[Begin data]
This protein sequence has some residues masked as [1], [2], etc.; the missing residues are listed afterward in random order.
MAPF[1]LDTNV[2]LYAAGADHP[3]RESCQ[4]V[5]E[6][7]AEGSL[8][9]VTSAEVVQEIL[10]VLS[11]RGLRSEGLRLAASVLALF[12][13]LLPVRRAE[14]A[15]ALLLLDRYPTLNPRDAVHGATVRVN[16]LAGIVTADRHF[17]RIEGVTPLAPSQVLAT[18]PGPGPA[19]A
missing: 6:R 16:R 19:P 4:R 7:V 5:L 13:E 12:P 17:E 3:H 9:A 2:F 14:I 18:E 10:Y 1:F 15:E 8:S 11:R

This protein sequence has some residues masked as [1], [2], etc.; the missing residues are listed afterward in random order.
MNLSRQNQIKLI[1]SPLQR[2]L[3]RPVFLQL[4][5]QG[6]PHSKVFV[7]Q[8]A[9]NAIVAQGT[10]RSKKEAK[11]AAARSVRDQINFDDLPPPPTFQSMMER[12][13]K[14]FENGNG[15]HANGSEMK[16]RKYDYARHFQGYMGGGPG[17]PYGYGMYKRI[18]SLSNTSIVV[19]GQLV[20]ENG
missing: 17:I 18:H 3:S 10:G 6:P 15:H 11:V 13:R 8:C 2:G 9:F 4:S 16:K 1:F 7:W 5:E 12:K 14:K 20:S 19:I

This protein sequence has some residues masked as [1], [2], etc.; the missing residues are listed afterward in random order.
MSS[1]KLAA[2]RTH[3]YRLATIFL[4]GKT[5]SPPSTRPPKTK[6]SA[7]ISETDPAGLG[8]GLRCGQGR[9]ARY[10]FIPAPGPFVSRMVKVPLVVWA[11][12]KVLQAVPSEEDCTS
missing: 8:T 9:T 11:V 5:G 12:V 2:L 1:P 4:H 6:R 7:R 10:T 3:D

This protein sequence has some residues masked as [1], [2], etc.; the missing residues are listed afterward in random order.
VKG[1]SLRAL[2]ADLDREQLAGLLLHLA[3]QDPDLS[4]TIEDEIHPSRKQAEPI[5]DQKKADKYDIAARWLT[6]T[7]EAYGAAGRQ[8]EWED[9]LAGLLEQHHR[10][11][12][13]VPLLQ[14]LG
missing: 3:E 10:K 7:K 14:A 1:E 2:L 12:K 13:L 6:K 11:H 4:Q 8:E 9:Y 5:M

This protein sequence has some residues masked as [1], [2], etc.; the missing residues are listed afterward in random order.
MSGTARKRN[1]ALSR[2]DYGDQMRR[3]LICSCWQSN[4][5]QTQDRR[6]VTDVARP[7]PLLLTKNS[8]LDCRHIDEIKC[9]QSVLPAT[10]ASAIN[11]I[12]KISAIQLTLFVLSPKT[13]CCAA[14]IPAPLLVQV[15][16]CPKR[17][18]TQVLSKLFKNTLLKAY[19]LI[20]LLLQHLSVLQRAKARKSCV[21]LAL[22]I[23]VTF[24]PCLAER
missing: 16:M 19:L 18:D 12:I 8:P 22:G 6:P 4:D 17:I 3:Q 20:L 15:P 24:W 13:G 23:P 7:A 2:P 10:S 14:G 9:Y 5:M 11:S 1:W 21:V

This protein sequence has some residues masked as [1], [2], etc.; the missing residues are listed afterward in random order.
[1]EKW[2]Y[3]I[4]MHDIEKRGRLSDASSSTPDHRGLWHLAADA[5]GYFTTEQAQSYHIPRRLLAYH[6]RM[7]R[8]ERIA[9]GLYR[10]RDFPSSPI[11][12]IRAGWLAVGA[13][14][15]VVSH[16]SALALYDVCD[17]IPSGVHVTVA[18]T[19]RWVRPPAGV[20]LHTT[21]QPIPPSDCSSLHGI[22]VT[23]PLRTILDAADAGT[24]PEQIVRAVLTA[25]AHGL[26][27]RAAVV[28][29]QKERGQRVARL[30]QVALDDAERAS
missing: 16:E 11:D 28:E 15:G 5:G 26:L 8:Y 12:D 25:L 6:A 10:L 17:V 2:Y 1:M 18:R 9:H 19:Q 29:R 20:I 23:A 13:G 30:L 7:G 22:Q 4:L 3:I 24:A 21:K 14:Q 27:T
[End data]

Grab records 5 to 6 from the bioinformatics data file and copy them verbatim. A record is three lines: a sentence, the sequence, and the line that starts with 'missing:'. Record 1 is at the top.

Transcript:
This protein sequence has some residues masked as [1], [2], etc.; the missing residues are listed afterward in random order.
MSGTARKRN[1]ALSR[2]DYGDQMRR[3]LICSCWQSN[4][5]QTQDRR[6]VTDVARP[7]PLLLTKNS[8]LDCRHIDEIKC[9]QSVLPAT[10]ASAIN[11]I[12]KISAIQLTLFVLSPKT[13]CCAA[14]IPAPLLVQV[15][16]CPKR[17][18]TQVLSKLFKNTLLKAY[19]LI[20]LLLQHLSVLQRAKARKSCV[21]LAL[22]I[23]VTF[24]PCLAER
missing: 16:M 19:L 18:D 12:I 8:P 22:G 6:P 4:D 17:I 3:Q 20:L 15:P 24:W 13:G 23:P 7:A 2:P 10:S 14:G 9:Y 5:M 11:S 1:W 21:V

This protein sequence has some residues masked as [1], [2], etc.; the missing residues are listed afterward in random order.
[1]EKW[2]Y[3]I[4]MHDIEKRGRLSDASSSTPDHRGLWHLAADA[5]GYFTTEQAQSYHIPRRLLAYH[6]RM[7]R[8]ERIA[9]GLYR[10]RDFPSSPI[11][12]IRAGWLAVGA[13][14][15]VVSH[16]SALALYDVCD[17]IPSGVHVTVA[18]T[19]RWVRPPAGV[20]LHTT[21]QPIPPSDCSSLHGI[22]VT[23]PLRTILDAADAGT[24]PEQIVRAVLTA[25]AHGL[26][27]RAAVV[28][29]QKERGQRVARL[30]QVALDDAERAS
missing: 16:E 11:D 28:E 15:G 5:G 26:L 8:Y 12:D 25:L 6:A 10:L 17:V 2:Y 1:M 18:R 9:H 19:Q 29:R 20:I 23:A 13:G 30:L 7:G 22:Q 4:L 3:I 24:A 21:K 14:Q 27:T